The stronger your center of gravity, the stronger your movement.
Four core moves that prevent back injury
by Vanessa LaFaso Stolarski, Contributing Columnist
Sitting for long periods of time, carrying heavy loads or moving suddenly at the torso can all result in back pain or injury. Often, the injury is a result of limited strength or range of motion, not because you took on a game of free-throw with your kids. In other words, the answer isn’t always to decrease movement — as we age, this would be the worst strategy. Instead, the answer to your back pain could be to increase abdominal or core strength.
The abdominal wall provides stability to the back and hips. The stronger your center of gravity, the stronger your movement. You can test how your abs play a role in back support through your standing posture. Stand with two feet approximately hip-width apart like you were standing in line. Next, draw your rib cage down and tighten your stomach muscles like you are preparing for a punch in the gut. Notice how your spine aligns with this movement and takes the pressure off your lower back.
Stronger abs can be accomplished in more ways than just sit-ups. In fact, the sit-up is a less superior movement for purposes of spinal strength and stability. Instead, try these four movements that recruit your entire abdominal wall:
1. PLANK: Start in a push-up position with your hands shoulder-width apart and your feet hip-width apart. Lower your fore1arms to the ground and hold the position for as long as you can, keeping your body in a straight line from head to heels. Squeeze your glutes for added core strengthening. Three sets of 60-second accumulated holds.
2. HOLLOW HOLD: Lie down on your back with your legs straight and arms extended overhead. Engage your core muscles by pressing your lower back into the ground. You should not be able to fit anything between your back and the floor. Lift your heels and shoulders a few inches off the off ground. Make the shap2e of a banana. If you can’t hold this position, try tucking one knee to your chest so that only one leg is extended out in front of you. You can also hold the knee to your chest with your arm. Three sets of 60-second accumulated holds.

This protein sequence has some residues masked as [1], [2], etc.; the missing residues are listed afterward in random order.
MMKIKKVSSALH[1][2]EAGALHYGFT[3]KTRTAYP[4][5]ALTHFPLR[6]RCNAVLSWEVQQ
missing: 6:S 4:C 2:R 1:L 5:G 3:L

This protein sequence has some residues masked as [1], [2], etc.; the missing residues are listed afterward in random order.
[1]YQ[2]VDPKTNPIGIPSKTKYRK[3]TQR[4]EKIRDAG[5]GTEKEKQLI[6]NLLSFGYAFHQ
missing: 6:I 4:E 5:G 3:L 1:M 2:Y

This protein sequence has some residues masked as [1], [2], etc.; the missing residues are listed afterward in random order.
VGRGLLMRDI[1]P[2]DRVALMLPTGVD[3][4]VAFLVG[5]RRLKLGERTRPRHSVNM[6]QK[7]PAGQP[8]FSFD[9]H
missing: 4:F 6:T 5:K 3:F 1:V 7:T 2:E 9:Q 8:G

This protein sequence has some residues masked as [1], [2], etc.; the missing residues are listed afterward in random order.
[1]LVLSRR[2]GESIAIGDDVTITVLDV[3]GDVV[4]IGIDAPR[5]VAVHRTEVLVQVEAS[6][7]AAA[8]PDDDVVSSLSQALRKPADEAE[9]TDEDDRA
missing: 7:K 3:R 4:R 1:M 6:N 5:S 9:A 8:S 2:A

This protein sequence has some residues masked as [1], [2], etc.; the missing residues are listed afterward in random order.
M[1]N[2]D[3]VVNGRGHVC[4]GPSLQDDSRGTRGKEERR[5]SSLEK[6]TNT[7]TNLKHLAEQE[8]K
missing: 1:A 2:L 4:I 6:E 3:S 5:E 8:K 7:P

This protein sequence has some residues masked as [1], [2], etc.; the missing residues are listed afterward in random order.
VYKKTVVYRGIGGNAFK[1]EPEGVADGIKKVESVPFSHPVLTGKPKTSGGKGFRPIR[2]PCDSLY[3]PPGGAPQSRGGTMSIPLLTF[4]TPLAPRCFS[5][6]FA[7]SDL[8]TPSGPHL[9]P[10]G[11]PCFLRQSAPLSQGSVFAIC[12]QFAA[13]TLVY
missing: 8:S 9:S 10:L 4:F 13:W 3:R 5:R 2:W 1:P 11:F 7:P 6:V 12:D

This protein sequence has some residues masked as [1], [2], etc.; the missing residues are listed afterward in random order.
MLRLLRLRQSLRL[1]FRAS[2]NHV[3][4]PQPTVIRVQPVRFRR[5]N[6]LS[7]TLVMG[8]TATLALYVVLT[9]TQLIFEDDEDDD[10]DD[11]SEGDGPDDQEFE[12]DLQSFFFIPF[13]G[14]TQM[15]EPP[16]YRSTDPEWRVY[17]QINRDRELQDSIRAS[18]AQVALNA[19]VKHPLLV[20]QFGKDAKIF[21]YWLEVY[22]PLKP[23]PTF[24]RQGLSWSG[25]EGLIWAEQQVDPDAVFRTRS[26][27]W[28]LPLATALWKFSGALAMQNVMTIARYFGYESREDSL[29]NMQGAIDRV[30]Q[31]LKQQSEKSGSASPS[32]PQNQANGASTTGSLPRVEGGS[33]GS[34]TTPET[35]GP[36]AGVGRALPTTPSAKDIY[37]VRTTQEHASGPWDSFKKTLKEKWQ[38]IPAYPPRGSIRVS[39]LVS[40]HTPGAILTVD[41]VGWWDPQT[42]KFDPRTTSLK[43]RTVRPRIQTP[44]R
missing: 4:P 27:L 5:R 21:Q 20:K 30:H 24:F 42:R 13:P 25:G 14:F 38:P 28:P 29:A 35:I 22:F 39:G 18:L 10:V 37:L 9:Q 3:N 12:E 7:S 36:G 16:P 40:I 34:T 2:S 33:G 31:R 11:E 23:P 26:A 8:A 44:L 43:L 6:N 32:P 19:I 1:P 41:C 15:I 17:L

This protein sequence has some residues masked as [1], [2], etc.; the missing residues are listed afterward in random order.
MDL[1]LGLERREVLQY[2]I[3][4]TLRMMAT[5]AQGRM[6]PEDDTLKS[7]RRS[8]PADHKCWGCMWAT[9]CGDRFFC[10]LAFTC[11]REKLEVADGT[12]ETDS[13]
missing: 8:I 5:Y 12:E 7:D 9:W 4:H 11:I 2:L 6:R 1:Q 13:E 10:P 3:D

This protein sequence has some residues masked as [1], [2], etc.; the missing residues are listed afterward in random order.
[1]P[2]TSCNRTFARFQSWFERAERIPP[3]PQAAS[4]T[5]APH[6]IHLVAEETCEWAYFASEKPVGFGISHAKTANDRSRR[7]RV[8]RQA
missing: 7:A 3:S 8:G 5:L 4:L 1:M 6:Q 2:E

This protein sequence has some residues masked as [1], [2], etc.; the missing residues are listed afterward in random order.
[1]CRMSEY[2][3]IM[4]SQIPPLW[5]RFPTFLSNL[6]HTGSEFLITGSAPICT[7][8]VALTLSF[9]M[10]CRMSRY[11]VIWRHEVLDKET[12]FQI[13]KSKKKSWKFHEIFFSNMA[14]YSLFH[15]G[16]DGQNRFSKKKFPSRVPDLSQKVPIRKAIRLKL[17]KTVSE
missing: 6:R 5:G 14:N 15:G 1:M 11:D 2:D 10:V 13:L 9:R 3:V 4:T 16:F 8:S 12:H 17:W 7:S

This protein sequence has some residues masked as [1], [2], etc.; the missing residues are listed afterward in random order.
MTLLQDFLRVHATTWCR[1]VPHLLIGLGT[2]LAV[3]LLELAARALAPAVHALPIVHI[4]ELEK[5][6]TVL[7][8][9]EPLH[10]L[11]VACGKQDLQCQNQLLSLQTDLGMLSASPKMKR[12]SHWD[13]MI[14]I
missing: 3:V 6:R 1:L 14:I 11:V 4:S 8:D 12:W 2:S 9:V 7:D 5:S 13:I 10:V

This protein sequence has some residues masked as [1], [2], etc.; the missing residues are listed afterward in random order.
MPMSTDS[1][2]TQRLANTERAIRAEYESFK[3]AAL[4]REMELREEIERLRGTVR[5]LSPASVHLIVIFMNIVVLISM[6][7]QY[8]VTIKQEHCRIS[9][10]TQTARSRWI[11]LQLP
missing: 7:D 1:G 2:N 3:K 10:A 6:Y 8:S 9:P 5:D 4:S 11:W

3. LEG RAISE: Lie down on your back with your arms at your sides and your legs straight. Engage your core muscles by pressing your lower back into the ground. Lift your legs off the ground, keeping them straight and together, until they are perpendicular to the ground. Slowly lower your legs back down toward the ground, stopping before they3touch the ground. Avoid arching your back or swinging your legs to gain momentum. Your back should maintain contact with the floor for every repetition. If this is too hard, try it by raising only your knee to your chest or one leg at a time. Three sets of eight repetitions.
4. SLOW MOUNTAIN CLIMBER: Start in a high plank position with your hands shoulder-width apart and your feet hip-width apart. Engage your core muscles by pulling your belly button toward your spine and keeping your hips level with the ground. Bring your right knee toward your chest, keeping your foot off the ground. Hold the position for a few seconds, feeling the contraction in your lower abs. Slowly lower your right leg back to the starting position. Repeat the movement with your left leg for one repetition. Three sets of eight repetitions.
Vanessa LaFaso Stolarski is a certified nutrition counselor, weightlifting coach, life coach and stress-management specialist.
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